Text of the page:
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Sugar Gliders

Amanda Lauck

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I love Sugar Gliders. Ever since I saw my friend with one, I've always though they were the coolest little creatures out there. I have four of them and love them to death. Here are some facts you should read into if you're planning on buying one of these fun little creatures.

The life span of a Sugar Glider in captivity is ten to fifteen years, which is a very long time if you compare it to other rodents. On average, they only weigh about four or five ounces, which makes them extremely fragile. Sugar gliders are very social. They need and crave lots of companionship. This makes them bond well to their owners, and if you can provide a lot of attention and spend the necessary time with your glider, keeping a single glider can work. Otherwise, consider keeping more than one glider, ideally a same sex pair (or a female and neutered male) to prevent repeated breeding. Introducing adults is difficult though so it is best to raise them together from a young age. If they're not introduced at a young age, the gliders can end up killing the other one. They are very territorial, and if raised together while they are young, they will be fine and will share their territory with the other Glider.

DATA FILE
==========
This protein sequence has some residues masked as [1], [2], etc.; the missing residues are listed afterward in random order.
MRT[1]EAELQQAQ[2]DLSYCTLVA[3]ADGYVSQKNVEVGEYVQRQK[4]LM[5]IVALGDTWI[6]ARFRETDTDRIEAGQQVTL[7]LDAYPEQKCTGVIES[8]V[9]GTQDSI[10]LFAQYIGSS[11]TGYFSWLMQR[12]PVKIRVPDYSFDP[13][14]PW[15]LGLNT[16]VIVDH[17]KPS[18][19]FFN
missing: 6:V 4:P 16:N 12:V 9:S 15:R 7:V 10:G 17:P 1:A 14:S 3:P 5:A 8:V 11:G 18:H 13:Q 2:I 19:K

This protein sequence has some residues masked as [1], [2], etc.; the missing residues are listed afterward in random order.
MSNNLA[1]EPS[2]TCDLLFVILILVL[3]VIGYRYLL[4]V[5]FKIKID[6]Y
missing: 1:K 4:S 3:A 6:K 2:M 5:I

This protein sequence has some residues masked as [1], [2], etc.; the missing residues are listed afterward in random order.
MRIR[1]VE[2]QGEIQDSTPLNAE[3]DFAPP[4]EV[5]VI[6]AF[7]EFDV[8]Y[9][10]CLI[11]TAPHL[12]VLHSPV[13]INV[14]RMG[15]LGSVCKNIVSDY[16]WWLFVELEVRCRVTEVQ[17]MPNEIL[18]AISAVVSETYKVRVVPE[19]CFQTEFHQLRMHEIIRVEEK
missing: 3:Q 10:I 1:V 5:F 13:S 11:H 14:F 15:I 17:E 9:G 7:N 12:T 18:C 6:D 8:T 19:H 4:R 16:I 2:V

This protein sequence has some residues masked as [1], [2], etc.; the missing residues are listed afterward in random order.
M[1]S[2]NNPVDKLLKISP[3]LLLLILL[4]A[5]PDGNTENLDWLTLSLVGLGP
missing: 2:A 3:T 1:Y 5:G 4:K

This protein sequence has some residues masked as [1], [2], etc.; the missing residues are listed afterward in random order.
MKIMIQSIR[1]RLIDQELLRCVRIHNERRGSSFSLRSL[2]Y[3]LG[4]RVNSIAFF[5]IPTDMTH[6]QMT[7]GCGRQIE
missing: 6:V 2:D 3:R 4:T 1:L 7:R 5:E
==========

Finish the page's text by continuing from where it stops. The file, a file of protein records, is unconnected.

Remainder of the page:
Sugar gliders are nocturnal so they will be most active during the night. They will usually be happy to spend time with their owners during the day though - sleeping in a pocket or bonding pouch. Bonding pouches help the Glider get used to your scent and it will make them want to be with you more. They will be a lot more tame the more time that you spend with them. Some people even walk around with Sugar Gliders on their shoulders without fear that the glider will jump off and run away. It takes a lot of work to get a Glider to be that tame, but if you're willing to make the effort, it is very rewarding being able to see your Glider trust you enough to stay with you and not try to run away.

Sugar Gliders love fruits and veggies. They can eat a lot of foods that we eat, but some of them will make them sick. It is important to read up on what they eat before you put something in their cage. For example, Gliders can have nuts, just not in excess. They also love to eat fruit, but shouldn't be given dried fruit as it may have some salt mixed in with it. Gliders also love to eat insects. At just about any pet store you can get food made specifically for Gliders, with a mixture of fruits and insects your Glider is sure to love! If you're ever not sure on what to feed your Glider, just get some Glider food from the pet store. It has calcium, and all the vitamins your Glider needs to stay happy and healthy!

Amanda Lauck - Midvale, UT. For grandfather clocks and/or cuckoo clocks please visit


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